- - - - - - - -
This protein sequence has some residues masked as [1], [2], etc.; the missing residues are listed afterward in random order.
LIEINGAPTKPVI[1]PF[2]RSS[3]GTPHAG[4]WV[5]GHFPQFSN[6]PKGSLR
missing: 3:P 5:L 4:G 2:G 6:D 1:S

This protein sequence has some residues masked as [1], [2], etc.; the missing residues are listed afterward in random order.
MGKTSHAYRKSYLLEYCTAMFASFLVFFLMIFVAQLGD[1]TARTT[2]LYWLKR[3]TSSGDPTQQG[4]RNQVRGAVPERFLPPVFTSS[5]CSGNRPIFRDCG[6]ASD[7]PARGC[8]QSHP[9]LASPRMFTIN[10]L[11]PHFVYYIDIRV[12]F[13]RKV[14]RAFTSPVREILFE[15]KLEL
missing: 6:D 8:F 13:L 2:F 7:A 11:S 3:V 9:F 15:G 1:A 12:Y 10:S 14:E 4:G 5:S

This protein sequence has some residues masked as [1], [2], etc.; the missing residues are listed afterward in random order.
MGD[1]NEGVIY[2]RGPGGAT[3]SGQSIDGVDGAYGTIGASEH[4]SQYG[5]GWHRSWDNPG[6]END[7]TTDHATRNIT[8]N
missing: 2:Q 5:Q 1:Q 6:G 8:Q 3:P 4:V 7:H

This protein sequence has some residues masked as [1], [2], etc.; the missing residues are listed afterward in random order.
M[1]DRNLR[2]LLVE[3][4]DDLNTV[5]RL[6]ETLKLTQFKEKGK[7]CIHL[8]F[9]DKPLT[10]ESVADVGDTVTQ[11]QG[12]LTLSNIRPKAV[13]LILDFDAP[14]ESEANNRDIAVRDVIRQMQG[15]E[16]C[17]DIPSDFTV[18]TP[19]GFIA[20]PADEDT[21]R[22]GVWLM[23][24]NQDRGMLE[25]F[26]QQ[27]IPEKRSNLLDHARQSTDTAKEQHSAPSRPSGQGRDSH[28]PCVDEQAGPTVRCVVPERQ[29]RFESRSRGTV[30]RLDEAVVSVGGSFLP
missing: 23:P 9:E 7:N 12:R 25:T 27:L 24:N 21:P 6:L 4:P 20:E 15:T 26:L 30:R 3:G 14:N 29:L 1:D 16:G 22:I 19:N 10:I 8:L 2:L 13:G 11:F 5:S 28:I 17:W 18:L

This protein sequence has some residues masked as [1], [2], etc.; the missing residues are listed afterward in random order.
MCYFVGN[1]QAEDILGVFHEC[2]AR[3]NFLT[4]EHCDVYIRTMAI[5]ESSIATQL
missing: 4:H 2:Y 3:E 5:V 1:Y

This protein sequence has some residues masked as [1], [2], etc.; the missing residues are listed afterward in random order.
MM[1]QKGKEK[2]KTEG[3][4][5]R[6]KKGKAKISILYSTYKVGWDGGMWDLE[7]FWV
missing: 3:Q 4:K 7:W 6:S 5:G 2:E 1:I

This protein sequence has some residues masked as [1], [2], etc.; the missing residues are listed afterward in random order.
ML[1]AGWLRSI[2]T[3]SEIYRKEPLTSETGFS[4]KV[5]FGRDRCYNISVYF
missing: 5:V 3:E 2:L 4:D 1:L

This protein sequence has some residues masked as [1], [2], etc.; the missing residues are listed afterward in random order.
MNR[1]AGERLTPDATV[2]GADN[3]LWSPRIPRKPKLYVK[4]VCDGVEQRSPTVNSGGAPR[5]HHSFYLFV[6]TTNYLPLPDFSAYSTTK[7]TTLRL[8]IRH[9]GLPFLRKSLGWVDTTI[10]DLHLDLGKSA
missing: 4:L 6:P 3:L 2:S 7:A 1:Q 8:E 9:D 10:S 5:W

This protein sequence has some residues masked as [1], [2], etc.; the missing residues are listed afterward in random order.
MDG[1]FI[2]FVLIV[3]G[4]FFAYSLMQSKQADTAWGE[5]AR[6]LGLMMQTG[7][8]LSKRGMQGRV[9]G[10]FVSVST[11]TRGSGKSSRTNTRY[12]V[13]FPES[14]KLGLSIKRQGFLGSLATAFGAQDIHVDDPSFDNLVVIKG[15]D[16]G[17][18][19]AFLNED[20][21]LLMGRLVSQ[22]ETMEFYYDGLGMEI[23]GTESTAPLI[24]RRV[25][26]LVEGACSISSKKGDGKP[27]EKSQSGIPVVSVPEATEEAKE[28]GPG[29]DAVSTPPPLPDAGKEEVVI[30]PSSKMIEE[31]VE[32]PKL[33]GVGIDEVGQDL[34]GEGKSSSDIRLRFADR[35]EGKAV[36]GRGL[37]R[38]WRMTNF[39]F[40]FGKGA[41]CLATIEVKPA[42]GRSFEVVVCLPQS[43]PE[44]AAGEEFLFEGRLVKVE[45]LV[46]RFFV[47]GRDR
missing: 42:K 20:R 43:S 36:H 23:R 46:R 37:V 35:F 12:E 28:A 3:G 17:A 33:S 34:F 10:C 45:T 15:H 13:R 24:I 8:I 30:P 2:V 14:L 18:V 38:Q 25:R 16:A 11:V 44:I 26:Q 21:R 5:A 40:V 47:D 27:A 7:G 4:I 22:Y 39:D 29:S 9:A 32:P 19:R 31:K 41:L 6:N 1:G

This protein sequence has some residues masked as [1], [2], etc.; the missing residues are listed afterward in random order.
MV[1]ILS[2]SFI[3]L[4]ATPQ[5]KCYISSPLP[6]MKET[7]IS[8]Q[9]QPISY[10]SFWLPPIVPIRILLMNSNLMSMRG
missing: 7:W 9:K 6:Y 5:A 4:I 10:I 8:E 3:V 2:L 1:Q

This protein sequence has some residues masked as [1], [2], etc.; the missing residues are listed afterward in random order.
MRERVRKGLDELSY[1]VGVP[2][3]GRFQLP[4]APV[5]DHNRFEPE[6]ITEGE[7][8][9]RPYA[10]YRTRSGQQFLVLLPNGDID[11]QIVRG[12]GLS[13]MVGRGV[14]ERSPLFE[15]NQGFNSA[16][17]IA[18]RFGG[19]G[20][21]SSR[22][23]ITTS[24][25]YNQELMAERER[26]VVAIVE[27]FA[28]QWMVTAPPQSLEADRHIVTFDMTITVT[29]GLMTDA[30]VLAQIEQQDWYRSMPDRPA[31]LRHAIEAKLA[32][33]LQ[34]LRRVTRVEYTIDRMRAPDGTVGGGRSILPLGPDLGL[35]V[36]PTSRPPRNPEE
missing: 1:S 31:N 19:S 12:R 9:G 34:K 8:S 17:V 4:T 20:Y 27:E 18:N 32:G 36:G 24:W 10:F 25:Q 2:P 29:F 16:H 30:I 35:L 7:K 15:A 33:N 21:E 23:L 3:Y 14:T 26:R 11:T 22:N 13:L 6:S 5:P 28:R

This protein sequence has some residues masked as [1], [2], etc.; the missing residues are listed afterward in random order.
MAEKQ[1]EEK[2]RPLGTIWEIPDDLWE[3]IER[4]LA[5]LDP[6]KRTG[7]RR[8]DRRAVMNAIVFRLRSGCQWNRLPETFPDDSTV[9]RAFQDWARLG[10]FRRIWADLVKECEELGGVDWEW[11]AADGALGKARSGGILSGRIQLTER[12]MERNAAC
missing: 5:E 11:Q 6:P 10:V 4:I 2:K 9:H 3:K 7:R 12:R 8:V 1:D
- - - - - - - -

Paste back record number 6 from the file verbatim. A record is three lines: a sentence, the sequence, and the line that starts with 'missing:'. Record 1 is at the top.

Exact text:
This protein sequence has some residues masked as [1], [2], etc.; the missing residues are listed afterward in random order.
MM[1]QKGKEK[2]KTEG[3][4][5]R[6]KKGKAKISILYSTYKVGWDGGMWDLE[7]FWV
missing: 3:Q 4:K 7:W 6:S 5:G 2:E 1:I